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From this Tuplet explanation: A triplet: “three notes played in the normal duration of four”. But I could not verify this on couple of the music sheets and from entering notes using flat.io site.

Then I found another explanation: “A triplet group’s total duration is equal to two of the original note-values contained within.” This one I was able to verify.

So was the info from wikipedia wrong?

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  • Hae you checked back at Wiki? It doesn't say what you say it says. – Tim May 4 '20 at 15:26
  • If you look carefully, your first item is a "2-beat triplet." – Carl Witthoft May 4 '20 at 17:42
  • Your 1st quote is NOT what Wiki says. – Tim Mar 18 at 15:59
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A Tuplet is x notes in the time of y. A 15:8 group is an example of a tuplet.

A Triplet is a particular type of Tuplet where x=3, y=2. Three notes in the time of two. Some other common groupings also have a name.

Here's a 7:4 tuplet.

(The notation program Sibelius confuses the issue by labelling the menu where tuplets are constructed as 'Triplets'.)

enter image description here

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    Please check your third sentence. – Tim May 3 '20 at 16:20
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    Is it just me, or does Sibelius itself call a septuplet a sextuplet? – Dekkadeci May 4 '20 at 13:19
  • No, it calls a septuplet a septuplet. And a sextuplet a sextuplet. 7-group, 6-group. What's wrong with my third sentence @Tim? It's a bar of 4/4. – Laurence Payne May 4 '20 at 14:16
  • 'x+3, y=3'. Should it be 'x=3, y=2'. 3rd sentence not para... – Tim May 4 '20 at 14:35
  • Oh, right. Corrected. Thanks. – Laurence Payne May 4 '20 at 14:40
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Please re-read Wiki! All triplets are tuplets, but not all tuplets are triplets!!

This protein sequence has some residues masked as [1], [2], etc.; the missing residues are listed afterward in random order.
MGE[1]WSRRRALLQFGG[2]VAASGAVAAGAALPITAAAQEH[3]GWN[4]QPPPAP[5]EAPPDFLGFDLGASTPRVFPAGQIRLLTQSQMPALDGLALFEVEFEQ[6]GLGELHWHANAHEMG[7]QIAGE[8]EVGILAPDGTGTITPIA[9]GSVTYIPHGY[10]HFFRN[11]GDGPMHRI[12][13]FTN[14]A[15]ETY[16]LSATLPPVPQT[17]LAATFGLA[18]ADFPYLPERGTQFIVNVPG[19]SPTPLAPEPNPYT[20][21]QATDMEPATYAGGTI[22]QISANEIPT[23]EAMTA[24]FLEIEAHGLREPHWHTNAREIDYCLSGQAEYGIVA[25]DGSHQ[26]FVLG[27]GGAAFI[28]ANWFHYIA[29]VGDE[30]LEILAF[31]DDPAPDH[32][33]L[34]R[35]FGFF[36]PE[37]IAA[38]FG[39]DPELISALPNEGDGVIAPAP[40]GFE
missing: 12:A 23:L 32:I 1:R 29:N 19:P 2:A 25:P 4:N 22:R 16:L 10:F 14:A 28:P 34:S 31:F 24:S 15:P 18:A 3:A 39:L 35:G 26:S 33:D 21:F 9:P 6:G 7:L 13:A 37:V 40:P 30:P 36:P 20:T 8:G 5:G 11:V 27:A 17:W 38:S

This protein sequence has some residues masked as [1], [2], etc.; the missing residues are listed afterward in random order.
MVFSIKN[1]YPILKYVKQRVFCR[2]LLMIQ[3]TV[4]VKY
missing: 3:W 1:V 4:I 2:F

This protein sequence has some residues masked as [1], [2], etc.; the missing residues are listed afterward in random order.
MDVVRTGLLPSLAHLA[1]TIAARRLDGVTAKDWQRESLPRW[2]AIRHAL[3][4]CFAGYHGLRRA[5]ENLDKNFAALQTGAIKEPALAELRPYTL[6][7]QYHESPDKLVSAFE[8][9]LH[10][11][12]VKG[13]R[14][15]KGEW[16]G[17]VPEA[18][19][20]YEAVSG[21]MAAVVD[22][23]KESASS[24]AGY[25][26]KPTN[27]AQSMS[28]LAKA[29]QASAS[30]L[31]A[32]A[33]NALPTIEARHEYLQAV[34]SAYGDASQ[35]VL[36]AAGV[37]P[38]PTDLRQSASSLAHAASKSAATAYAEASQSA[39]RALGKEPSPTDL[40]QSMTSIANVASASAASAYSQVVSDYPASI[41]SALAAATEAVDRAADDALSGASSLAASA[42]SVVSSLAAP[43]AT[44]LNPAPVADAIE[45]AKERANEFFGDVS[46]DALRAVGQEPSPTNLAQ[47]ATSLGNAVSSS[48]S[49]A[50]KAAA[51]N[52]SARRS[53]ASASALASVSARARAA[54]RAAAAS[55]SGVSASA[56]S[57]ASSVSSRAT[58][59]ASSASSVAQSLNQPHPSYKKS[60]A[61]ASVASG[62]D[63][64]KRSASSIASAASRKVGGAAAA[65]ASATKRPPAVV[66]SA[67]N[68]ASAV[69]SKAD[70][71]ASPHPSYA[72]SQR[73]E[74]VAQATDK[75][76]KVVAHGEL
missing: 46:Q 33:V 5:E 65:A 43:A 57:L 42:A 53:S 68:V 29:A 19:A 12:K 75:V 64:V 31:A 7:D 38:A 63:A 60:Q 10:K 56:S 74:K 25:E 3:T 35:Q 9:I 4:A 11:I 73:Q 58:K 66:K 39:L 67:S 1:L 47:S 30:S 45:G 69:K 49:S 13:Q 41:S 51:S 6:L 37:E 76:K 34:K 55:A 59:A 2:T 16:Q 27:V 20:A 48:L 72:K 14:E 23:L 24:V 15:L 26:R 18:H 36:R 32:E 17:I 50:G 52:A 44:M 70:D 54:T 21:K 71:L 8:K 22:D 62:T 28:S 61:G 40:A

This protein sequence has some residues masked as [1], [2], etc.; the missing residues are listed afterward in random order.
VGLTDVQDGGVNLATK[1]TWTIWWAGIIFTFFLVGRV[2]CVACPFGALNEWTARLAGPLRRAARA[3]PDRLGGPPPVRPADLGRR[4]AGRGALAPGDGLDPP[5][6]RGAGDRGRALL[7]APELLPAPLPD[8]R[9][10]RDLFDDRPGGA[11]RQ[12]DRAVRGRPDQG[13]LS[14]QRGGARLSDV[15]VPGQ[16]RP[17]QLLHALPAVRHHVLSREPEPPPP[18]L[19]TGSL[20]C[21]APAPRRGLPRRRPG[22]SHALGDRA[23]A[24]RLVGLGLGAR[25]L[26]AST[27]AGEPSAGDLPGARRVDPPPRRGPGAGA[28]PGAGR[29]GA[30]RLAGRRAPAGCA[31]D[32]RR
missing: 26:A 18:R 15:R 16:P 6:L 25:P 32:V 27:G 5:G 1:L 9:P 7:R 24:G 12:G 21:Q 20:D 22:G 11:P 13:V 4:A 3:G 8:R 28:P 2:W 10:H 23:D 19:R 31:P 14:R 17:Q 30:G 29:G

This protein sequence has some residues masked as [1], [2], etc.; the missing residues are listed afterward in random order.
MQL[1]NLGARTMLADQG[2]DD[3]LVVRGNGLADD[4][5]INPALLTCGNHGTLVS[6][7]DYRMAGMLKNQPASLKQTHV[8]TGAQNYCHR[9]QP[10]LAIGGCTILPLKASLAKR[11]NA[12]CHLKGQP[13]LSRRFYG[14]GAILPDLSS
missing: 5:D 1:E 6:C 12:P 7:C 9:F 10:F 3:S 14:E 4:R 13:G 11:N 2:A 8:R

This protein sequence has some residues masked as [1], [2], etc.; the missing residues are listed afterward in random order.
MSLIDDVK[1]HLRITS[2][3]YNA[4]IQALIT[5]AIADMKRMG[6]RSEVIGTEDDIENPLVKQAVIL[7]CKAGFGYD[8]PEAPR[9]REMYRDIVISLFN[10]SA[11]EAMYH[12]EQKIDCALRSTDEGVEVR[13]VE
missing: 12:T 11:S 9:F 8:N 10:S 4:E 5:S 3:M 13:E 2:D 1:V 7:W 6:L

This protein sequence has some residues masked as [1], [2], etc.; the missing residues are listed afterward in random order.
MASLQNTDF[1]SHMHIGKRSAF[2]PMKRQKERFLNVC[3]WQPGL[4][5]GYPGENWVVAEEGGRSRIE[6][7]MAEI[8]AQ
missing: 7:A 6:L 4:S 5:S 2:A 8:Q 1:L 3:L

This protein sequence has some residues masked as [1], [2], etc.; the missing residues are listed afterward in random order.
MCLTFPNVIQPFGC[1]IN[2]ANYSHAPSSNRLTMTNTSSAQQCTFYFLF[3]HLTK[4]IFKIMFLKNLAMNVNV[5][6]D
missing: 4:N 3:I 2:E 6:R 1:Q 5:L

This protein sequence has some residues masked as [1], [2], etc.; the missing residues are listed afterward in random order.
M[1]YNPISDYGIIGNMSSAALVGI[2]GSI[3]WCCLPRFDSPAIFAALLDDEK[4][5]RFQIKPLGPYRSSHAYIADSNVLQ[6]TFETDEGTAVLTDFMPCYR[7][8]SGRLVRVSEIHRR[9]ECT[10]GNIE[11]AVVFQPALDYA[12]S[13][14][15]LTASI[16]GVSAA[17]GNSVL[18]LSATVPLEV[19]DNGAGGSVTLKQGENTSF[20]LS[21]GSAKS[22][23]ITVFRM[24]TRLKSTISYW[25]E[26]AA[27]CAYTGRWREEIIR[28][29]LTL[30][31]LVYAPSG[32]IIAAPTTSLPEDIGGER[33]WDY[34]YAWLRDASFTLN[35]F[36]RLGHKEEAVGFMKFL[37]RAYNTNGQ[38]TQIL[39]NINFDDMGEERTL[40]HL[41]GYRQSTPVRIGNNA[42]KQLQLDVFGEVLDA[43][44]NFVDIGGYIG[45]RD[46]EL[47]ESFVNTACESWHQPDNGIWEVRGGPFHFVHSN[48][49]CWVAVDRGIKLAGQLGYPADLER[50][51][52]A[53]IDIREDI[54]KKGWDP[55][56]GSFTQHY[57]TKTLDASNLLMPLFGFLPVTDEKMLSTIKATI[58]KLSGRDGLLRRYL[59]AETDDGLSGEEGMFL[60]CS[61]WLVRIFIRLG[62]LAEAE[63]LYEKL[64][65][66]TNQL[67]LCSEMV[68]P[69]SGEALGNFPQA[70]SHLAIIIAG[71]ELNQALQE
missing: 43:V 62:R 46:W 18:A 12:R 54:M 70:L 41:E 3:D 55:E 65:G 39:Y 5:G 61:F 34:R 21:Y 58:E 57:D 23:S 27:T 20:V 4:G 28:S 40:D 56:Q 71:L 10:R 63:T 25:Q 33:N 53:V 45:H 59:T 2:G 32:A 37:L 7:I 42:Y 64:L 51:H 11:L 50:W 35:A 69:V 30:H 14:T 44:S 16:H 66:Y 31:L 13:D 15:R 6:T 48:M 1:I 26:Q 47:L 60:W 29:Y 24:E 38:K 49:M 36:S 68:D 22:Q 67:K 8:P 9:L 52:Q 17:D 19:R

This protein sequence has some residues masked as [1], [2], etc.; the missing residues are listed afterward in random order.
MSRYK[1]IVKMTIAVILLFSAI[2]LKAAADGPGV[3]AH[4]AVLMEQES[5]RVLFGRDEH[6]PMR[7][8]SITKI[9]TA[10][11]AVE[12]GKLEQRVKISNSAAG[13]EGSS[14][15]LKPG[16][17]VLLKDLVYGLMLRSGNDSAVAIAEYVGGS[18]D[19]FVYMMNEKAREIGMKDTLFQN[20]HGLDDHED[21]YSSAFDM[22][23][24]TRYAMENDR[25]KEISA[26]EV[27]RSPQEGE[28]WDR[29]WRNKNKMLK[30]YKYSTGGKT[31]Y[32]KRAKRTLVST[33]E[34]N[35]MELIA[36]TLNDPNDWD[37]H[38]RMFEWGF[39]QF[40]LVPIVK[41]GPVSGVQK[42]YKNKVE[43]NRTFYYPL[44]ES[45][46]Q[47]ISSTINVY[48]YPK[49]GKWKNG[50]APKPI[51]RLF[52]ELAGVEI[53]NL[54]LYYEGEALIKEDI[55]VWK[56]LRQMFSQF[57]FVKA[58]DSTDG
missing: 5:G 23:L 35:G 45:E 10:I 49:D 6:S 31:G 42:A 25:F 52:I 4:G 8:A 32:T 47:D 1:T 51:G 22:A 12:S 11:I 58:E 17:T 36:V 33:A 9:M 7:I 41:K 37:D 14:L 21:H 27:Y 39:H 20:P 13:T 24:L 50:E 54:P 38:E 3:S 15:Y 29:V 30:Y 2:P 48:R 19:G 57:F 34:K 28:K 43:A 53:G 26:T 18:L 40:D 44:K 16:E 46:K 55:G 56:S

Tuplet is the name given to any non-standard timings within a specified bar. Triplets are one such kind, and are so called because there are three notes played in the time two of the same value are normally played. So, a tad quicker.

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  • And, now, not always all within a specific bar. Tuplets across a barline are quite common in 'modern classical' music. – Laurence Payne May 4 '20 at 14:42
  • @LaurencePayne - not met that yet. They'm brekkin' orl them rules! – Tim May 4 '20 at 14:45
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    @LaurencePayne maybe, but only by self-wanking composers. Everyone else recognizes that the run should have forced different measure lengths in the first place. – Carl Witthoft May 4 '20 at 17:50
  • @CarlWitthoft - that's usually tautology. – Tim May 4 '20 at 18:42
  • I was reading the wikipedia page over and over, and I didn't even able to understand this even though it seems so obvious now after reading the answers. Even so, I'm still unable to understand how to determine how many notes the tuplets are supposed to replace without reading the entire bar. I'm scared. – Clockwork Mar 18 at 15:30

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